Introduction

Rat tracks seen in rodent detecting tunnels have sparked a major search and trapping operation by the Department of Conservation (DOC) on Rangitoto Island in the Hauraki Gulf Marine Park.

Rat tracks seen in rodent detecting tunnels have sparked a major search and trapping operation by the Department of Conservation (DOC) on Rangitoto Island in the Hauraki Gulf Marine Park. 

DOC are using rodent detecting dogs and have set 175 traps to catch the rat after the tracks were seen in a routine check of the rodent detecting tunnels that ring Rangitoto and neighbouring Motutapu Island. The tunnels are one of the biosecurity measures DOC has in place to protect the pest-free islands it manages in the marine park.

DOC has been treating Rangitoto and Motutapu as pest free after conducting an eradication programme to remove rats, mice, stoats, feral cats, hedgehogs and rabbits from the islands in 2009. Possums and wallabies were removed in the 1990s.

DOC ranger Aaron Pascoe and rodent dog Pai searching for a rat on Rangitoto Island.
DOC ranger Aaron Pascoe and rodent dog Pai searching for a rat on Rangitoto Island

The pest eradication will enable the islands to become one of the country’s largest sanctuaries for endangered wildlife - like kiwi, takahe, and kaka - in the heart of Auckland. Removing the pests also protects native plants including New Zealand’s largest pohutukawa forest on Rangitoto.

“We found the rat tracks in a routine check of the rodent detecting tunnels that circle Rangitoto and Motutapu. This shows our pest monitoring and surveillance systems are working,” says DOC Auckland Area manager Brett Butland.

“The tracks were found near the Rangitoto wharf and we’ve set 175 traps in the area. We’re also combing the area with rodent detecting dogs. The operation will continue until we catch the rat.”

“Rangitoto is out of the swimming range of rats so it probably got onto Rangitoto from a boat such as a passenger ferry, private boat or kayak,” says Brett Butland.

Discovering the rat demonstrates the ever present risk of rats and other animal predators getting onto islands DOC has cleared of pests to create safe havens for endangered wildlife and plants.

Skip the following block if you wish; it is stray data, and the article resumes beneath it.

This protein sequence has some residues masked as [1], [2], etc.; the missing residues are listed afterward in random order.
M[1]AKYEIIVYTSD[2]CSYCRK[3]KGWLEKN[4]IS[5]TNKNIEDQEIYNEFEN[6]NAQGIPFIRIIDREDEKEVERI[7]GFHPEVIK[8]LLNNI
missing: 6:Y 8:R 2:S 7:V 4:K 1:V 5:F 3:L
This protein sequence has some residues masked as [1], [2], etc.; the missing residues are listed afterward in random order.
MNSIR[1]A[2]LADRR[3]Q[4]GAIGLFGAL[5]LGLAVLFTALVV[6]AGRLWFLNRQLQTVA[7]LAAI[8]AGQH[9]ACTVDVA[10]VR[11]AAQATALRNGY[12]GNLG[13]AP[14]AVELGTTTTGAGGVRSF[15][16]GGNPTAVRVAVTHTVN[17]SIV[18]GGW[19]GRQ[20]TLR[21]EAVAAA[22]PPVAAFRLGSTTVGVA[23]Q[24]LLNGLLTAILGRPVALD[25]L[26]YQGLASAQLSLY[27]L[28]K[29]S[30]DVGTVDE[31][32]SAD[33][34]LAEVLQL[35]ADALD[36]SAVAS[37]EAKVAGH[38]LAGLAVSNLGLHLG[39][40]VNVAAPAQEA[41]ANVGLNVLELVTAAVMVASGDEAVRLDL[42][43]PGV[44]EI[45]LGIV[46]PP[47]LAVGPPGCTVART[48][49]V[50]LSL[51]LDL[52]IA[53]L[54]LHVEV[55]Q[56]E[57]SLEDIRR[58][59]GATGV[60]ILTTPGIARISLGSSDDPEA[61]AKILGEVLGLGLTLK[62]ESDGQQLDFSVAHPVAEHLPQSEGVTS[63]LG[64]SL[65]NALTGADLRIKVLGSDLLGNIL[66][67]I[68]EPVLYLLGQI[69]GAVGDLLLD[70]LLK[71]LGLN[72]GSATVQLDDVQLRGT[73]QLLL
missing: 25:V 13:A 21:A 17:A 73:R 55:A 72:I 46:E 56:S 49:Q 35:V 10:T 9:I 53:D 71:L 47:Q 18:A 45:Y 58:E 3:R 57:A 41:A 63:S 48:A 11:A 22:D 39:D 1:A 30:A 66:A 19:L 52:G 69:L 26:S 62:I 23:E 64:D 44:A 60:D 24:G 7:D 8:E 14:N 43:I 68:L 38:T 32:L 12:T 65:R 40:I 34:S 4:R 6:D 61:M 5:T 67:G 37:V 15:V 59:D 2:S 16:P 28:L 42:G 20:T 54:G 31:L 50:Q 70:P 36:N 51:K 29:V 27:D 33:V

One of the rat traps DOC has set to catch the rat on Rangitoto.
One of the rat traps DOC has set to catch the rat on Rangitoto

“DOC works hard to keep rats and other pests off the islands where we have carried out pest eradication but the reality is pest incursions like this will happen. It’s disappointing when this happens and we’re working hard, with help from the Auckland Council, to catch the rat on Rangitoto.”

“We want people to visit and enjoy these islands but the public needs to be aware of the risk of unwanted pests accompanying them onto these sanctuaries for rare wildlife and plants.”

“All boat users from ferry operators to kayakers must be on the alert for rats and other pests that can stowaway and make their way onto an island like Rangitoto,” says Brett Butland.

Boat owners can obtain rat traps for their boats from DOC by:

  • Visiting the DOC Auckland Area Office at North Head Historic Reserve, 18 Takarunga Rd, Devonport
  • Phoning the DOC Auckland Area Office on (09) 445 9142
  • Visiting the DOC/Auckland Council Treasure Islands stand at the Hutchwilco Boat Show, ASB Show Grounds, Greenlane, Auckland from Thursday 13 May to Sunday 16 May 2011
  • Rat traps can also be obtained from Auckland Council. Phone Jeff Cook (09) 624-4926  

Related link

Treasure Islands website - help look after the Hauraki Gulf

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